Inventories spread and natural gas prices
In the week ending January 4, the inventories spread was -15.1%. The inventories spread is the difference between natural gas inventories and their five-year average. During this period, the inventories spread contracted by two percentage points—compared to the previous week.
On January 10, the EIA (U.S. Energy Information Administration) reported the natural gas inventory data for the week ending on January 4.
Natural gas inventories
The natural gas price is usually inversely related to the inventories spread. However, the relationship seems to be more biased toward a price downside when inventories rise above the five-year average. The market might be confident about having enough future supply instead of being concerned about demand getting out of hand.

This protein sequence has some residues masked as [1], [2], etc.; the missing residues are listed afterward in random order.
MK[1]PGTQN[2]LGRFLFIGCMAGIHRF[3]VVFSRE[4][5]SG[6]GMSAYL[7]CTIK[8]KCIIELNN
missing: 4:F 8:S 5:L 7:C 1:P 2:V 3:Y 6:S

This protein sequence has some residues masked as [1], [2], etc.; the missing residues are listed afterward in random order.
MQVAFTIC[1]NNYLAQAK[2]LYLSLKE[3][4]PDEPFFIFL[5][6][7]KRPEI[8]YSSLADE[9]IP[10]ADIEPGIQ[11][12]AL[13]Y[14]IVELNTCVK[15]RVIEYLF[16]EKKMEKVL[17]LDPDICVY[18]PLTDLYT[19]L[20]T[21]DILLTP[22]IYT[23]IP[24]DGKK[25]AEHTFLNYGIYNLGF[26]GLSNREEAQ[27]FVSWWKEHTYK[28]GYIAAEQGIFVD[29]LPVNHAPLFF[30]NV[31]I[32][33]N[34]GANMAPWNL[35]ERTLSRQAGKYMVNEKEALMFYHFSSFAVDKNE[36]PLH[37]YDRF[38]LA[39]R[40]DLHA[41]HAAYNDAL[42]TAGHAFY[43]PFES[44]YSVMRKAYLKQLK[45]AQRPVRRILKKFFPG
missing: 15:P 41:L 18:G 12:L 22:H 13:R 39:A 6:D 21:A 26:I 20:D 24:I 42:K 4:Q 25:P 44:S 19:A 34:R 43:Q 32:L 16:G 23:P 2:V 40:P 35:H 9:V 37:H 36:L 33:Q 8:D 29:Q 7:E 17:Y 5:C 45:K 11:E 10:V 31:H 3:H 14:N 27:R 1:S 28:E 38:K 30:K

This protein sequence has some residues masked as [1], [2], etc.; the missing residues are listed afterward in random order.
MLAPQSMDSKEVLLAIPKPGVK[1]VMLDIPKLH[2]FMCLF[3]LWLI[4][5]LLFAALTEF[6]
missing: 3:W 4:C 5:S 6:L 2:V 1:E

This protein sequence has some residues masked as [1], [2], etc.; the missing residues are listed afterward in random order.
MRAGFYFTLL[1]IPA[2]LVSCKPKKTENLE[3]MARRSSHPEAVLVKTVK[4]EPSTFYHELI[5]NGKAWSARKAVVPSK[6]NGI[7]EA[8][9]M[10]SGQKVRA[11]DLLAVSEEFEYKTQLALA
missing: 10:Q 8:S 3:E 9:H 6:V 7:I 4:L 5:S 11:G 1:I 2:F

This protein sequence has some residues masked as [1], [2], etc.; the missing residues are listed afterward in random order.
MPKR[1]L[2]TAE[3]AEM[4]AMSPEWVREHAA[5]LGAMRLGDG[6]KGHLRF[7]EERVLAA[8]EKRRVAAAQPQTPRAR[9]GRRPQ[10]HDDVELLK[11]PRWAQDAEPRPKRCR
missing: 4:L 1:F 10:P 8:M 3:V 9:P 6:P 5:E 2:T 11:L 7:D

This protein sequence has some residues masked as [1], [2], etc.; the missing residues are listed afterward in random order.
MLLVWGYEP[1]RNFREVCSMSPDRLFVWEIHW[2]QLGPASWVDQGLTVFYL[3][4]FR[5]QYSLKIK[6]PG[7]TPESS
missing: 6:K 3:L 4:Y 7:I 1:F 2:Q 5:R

Since January 10, the natural gas February futures have risen 17.9%. During the same period, natural gas–weighted stocks Southwestern Energy (SWN), Cabot Oil & Gas (COG), Chesapeake Energy (CHK), and Gulfport Energy (GPOR) rose 2.6%, 2.8%, 4.4%, and 6.9%, respectively, and outperformed their peers.
On January 10–15, the SPDR S&P Oil & Gas Exploration & Production ETF (XOP) and the Energy Select Sector SPDR ETF (XLE) returned 0.1% and -0.5%, respectively. These ETFs hold natural gas producer stocks.
Required fall in inventories
On January 17, the EIA is scheduled to release its natural gas inventory report for the week ending on January 11. Any fall by more than ~185 billion cubic feet could cause the inventories to expand into the negative territory. Reuters analysts expect a draw of 71 Bcf, which might not be a positive development for natural gas prices.